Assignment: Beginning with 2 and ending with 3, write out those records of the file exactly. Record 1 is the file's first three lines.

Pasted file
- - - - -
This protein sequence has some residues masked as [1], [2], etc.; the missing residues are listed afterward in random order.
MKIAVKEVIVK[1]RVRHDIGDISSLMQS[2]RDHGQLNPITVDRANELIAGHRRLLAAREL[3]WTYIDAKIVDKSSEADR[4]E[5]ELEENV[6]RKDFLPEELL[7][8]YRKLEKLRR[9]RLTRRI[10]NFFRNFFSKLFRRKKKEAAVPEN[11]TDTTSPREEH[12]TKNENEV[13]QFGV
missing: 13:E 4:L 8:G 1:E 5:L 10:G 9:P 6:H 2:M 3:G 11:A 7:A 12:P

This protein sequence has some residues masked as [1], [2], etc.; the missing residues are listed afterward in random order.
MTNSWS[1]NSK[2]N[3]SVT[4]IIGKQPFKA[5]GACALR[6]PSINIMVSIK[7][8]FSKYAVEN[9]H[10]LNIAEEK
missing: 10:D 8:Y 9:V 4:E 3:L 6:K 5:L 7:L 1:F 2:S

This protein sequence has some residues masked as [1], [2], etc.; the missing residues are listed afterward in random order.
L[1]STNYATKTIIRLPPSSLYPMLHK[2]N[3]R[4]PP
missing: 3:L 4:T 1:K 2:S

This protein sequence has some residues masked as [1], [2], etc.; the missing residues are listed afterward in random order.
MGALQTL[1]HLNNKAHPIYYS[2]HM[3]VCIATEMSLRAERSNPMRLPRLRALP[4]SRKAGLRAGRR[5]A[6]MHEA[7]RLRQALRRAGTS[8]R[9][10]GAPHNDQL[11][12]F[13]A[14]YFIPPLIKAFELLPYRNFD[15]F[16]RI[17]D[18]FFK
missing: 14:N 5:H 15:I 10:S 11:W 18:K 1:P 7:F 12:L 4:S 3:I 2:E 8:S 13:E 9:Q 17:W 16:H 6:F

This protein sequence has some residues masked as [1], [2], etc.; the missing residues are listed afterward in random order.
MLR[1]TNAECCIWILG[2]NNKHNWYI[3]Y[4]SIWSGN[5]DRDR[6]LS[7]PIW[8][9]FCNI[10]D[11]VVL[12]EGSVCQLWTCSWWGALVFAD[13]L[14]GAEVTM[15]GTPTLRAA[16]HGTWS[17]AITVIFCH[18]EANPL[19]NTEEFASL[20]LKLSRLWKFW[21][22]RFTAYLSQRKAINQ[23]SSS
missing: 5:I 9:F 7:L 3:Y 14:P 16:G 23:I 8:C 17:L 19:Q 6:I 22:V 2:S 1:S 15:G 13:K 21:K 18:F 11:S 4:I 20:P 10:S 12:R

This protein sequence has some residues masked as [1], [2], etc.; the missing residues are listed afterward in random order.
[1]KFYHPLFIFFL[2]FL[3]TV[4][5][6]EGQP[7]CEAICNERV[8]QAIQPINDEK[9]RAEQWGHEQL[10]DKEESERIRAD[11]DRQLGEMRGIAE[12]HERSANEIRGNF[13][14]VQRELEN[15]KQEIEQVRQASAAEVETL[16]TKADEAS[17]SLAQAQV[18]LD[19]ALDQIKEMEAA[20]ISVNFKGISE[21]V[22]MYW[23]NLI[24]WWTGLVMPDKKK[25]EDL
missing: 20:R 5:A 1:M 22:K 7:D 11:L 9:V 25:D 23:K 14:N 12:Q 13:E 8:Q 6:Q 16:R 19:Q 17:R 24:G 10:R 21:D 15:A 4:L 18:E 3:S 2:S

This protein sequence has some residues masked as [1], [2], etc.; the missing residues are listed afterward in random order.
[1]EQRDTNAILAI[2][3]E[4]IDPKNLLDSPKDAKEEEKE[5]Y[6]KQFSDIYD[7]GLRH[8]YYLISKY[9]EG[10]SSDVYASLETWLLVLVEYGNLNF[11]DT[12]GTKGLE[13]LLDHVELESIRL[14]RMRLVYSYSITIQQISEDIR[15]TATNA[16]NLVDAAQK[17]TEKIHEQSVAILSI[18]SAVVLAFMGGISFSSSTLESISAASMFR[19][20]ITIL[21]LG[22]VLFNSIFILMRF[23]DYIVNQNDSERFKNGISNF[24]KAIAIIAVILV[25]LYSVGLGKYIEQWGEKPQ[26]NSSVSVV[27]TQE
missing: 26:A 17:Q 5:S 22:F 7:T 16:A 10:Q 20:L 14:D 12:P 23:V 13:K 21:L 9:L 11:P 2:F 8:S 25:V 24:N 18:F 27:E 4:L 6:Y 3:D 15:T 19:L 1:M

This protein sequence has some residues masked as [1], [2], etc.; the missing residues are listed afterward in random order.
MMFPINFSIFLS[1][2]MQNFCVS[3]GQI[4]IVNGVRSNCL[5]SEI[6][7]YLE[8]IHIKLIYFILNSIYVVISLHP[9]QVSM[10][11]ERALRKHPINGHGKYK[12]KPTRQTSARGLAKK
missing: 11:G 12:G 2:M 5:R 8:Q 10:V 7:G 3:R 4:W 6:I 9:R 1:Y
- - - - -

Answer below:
This protein sequence has some residues masked as [1], [2], etc.; the missing residues are listed afterward in random order.
MTNSWS[1]NSK[2]N[3]SVT[4]IIGKQPFKA[5]GACALR[6]PSINIMVSIK[7][8]FSKYAVEN[9]H[10]LNIAEEK
missing: 10:D 8:Y 9:V 4:E 3:L 6:K 5:L 7:L 1:F 2:S

This protein sequence has some residues masked as [1], [2], etc.; the missing residues are listed afterward in random order.
L[1]STNYATKTIIRLPPSSLYPMLHK[2]N[3]R[4]PP
missing: 3:L 4:T 1:K 2:S